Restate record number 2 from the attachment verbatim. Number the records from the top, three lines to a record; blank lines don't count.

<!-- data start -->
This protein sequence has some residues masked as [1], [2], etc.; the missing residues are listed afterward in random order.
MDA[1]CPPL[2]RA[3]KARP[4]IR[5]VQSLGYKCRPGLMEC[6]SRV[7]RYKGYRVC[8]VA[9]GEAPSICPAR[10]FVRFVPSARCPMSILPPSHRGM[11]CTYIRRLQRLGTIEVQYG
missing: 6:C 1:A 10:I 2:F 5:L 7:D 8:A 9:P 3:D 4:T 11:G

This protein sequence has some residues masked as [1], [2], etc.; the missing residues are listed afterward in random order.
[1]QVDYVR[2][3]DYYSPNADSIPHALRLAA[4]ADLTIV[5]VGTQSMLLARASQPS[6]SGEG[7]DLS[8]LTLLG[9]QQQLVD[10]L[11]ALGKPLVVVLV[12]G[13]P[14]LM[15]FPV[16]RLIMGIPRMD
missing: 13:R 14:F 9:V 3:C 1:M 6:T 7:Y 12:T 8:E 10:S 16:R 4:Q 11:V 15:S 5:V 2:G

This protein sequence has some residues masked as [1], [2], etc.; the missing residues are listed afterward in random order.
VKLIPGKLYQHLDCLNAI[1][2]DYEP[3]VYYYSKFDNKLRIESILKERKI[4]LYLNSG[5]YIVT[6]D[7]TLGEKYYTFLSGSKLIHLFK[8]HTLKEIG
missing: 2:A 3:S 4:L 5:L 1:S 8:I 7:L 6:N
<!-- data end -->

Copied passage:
This protein sequence has some residues masked as [1], [2], etc.; the missing residues are listed afterward in random order.
[1]QVDYVR[2][3]DYYSPNADSIPHALRLAA[4]ADLTIV[5]VGTQSMLLARASQPS[6]SGEG[7]DLS[8]LTLLG[9]QQQLVD[10]L[11]ALGKPLVVVLV[12]G[13]P[14]LM[15]FPV[16]RLIMGIPRMD
missing: 13:R 14:F 9:V 3:C 1:M 6:T 7:Y 12:T 8:E 10:S 16:R 4:Q 11:V 15:S 5:V 2:G